Smart Meter installation cost Ontario nearly double original projection: AG
The province's child-care licensing program, flu vaccine program also draws fire from auditor general
Ontario's auditor general says the installation of hydro Smart Meters in 4.8 million homes and businesses across the province is costing ratepayers nearly double what the government originally budgeted.
It's one of the highlights in auditor general Bonnie Lysyk's annual report, tabled in the legislature Tuesday afternoon.
Other key criticisms of government spending:
- The Health Ministry does not know what happened to around one million doses of the flu vaccine purchased each year for the past three years.
- The auditor found "serious deficiencies" in the province's immigration program that she said could allow unqualified people to get permanent residency.
- The government is wasting money by keeping terminally ill patients in acute care hospital beds instead of more appropriate palliative care.
The auditor reveals it cost $1.9 billion to install Smart Meters across the province. The government originally told the public the cost would be closer to $1 billion.
Smart Meter analysis was flawed
The auditor found the Energy Ministry did not do a cost-benefit analysis before cabinet approved the Smart Meter program. A business case was done after the roll-out began, but Lysyk says the analysis was flawed.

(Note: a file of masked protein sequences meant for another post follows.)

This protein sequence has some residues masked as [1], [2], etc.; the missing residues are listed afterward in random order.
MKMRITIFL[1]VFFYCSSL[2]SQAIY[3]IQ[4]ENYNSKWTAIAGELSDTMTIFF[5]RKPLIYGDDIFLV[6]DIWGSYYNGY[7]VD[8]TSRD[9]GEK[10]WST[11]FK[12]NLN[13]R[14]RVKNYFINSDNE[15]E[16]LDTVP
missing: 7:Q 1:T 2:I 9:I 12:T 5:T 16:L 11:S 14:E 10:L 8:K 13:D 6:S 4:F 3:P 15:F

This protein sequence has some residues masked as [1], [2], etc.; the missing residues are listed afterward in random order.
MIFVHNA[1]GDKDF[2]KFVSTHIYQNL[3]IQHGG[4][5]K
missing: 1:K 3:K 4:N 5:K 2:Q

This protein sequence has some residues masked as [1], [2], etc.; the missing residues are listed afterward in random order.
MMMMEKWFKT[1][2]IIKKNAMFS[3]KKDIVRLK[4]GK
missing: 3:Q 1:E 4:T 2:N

"Its projected net benefit of $600 million was overstated by at least $512 million," said Lysyk. "The Ministry has neither updated the projected costs and benefits nor tracked the actual costs to determine the actual net benefits."
Lysyk says Smart Meters are not reducing demand for electricity at peak times, although that was the key reason for launching the program.
The province's child-care licensing program also comes in for criticism.
The auditor says Ontario's background checks on daycare staff are not stringent enough. Licensed daycare centres are only required to do criminal record checks. She recommends what are called "vulnerable sector checks" which also screen people for contact with police short of convictions.
Child-care background checks raise red flags
Her investigation of a sample of new daycare centres found that only half had even basic criminal record checks on file. And she found the Education Ministry failed to inspect one-third of daycare centres during their licensing —period including some flagged as high risk for safety concerns.
"The Ministry's inspection processes and enforcement actions need to be improved to ensure children are safe," said Lysyk.
The auditor general is also sharply critical of the government's immunization program.
The Health Ministry does not know what happened to 961,000 doses of the flu vaccine purchased in 2013 and 2014. That's about 20 per cent of the doses distributed annually. The flu immunization program costs about $25 million annually.
The auditor's investigation also found 20,900 cases where doctors or pharmacists double billed for giving the flu shot more than once to the same person. She even found one case of a doctor who billed OHIP 18 times for giving the flu shot to the same patient.
"There are no controls to prevent payments if a claim is made for multiple immunizations of the same person," write Lysyk.
And the auditor says a new computer system for keeping track of vaccinations is costing taxpayers $160 million; that's more than double its original budget of $75 million.